The Supreme Court reversed the judgment of the court of appeals denying a writ of mandamus compelling the city of Cleveland to disclose use-of-force (UOF) reports on the grounds that UOF reports are exempt from disclosure under the Public Records Act, Ohio Rev. Code 149.43, as confidential law-enforcement investigatory records (CLEIR), holding that the court of appeals erred.UOF reports are prepared whenever a Cleveland police officer uses force in the course of the officer's duties. Appellants brought this mandamus action against Cleveland seeking disclosure of the reports. The court of appeals denied the requested writ, holding that the reports were exempt as CLEIR. The Supreme Court reversed, holding that Cleveland did not meet its burden to prove that the exception at issue applied to the specific information contained in the reports. View "State ex rel. Standifer v. Cleveland" on Justia Law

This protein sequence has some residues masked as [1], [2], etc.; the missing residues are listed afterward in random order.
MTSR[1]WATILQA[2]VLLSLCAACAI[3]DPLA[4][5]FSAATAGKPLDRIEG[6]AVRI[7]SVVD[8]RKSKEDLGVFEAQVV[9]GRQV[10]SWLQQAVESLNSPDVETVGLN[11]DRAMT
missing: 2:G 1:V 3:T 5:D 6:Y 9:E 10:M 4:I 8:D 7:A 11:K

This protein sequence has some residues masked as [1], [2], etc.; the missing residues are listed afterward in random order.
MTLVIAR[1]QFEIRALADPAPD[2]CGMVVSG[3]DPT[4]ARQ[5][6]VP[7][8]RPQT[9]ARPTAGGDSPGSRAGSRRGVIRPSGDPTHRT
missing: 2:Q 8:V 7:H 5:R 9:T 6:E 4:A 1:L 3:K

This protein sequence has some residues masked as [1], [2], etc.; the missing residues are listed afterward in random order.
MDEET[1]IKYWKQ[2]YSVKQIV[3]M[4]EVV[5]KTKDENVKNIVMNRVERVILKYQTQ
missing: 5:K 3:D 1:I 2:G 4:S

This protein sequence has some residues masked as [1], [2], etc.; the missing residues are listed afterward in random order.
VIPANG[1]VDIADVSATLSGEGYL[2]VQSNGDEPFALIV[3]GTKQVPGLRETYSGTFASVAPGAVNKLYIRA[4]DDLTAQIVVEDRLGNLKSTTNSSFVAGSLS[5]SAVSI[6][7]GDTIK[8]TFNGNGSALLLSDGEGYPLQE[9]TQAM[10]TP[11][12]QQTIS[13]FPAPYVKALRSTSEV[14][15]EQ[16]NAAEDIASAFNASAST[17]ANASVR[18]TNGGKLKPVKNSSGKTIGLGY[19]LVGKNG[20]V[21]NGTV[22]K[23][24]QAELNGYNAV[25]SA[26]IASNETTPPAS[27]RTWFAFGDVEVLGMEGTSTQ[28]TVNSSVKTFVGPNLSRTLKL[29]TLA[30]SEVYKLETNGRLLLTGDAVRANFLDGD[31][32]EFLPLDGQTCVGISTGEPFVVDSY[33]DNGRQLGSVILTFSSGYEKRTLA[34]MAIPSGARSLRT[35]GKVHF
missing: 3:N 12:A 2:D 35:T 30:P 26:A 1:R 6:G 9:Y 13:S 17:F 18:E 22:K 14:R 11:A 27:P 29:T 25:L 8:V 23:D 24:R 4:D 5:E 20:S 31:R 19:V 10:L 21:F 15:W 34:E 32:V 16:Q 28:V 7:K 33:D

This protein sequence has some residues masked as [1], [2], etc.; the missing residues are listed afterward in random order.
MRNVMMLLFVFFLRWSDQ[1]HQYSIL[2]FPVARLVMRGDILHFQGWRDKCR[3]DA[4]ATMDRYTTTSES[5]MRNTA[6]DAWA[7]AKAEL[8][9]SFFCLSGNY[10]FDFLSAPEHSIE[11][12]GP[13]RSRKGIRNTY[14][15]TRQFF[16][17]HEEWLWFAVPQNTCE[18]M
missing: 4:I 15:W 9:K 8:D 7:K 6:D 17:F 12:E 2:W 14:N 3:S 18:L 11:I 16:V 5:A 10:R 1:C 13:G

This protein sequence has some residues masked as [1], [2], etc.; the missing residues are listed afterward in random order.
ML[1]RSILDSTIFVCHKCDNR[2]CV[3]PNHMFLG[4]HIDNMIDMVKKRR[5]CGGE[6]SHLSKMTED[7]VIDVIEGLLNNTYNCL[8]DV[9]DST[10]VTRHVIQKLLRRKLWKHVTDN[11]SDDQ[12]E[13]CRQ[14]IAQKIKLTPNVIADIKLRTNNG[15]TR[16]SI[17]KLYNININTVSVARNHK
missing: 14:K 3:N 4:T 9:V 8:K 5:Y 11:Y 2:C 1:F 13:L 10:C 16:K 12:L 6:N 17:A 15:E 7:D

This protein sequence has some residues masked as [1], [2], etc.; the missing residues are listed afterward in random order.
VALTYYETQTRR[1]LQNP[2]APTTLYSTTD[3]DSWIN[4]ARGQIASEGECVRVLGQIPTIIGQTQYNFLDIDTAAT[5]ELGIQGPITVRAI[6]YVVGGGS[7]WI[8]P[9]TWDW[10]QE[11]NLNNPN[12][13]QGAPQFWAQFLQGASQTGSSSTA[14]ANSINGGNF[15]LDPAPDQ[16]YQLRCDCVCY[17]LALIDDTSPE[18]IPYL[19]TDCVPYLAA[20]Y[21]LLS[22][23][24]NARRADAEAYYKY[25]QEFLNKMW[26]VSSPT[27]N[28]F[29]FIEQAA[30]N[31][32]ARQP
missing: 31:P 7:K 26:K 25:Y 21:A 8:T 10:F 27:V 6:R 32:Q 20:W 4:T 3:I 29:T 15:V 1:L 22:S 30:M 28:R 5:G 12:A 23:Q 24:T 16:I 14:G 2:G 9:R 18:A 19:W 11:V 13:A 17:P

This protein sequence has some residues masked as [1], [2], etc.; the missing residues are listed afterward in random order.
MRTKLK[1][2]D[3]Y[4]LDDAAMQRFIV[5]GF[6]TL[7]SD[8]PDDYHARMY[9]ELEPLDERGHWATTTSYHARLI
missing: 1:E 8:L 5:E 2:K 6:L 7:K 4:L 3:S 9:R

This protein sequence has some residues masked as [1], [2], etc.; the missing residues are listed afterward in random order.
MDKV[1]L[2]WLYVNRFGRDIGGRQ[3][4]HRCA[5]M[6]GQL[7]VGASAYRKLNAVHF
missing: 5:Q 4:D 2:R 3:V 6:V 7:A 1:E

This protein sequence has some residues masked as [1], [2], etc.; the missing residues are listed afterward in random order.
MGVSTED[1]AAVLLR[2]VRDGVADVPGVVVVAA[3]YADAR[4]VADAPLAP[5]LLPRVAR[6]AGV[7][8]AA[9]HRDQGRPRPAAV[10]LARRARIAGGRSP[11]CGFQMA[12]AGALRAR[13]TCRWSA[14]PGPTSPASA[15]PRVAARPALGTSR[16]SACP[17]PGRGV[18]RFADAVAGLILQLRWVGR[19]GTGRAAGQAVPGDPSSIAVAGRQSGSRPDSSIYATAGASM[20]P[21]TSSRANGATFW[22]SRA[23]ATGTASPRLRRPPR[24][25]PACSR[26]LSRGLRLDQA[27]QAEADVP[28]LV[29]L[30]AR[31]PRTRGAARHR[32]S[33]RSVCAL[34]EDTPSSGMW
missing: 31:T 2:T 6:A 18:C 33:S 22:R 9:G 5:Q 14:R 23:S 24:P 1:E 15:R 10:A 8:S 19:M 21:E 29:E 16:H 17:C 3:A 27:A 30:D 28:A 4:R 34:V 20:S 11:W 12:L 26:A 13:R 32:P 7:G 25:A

by
The Supreme Court reversed three rulings by the trial court in a pending criminal case in these consolidated appeals, holding that the trial court erred in barring public access to a pretrial bail hearing, by keeping certain motions and exhibits under seal, and by finding that the City of Newport News lacked standing to oppose any public access to sealed documents that the City had previously produced in response to a subpoena.The underlying case involved a murder indictment and ancillary charges against a Newport News police officer. Two newspaper publishers and a reporter filed an appeal challenging rulings barring access to the pretrial bail hearing and keeping motions and exhibits under seal. The City challenged the ruling that the City lacked standing to oppose public access to the sealed documents it produced in response to the subpoena. The Supreme Court reversed all three holdings, holding that the trial court erred as to all three rulings. View "Daily Press, LLC v. Commonwealth" on Justia Law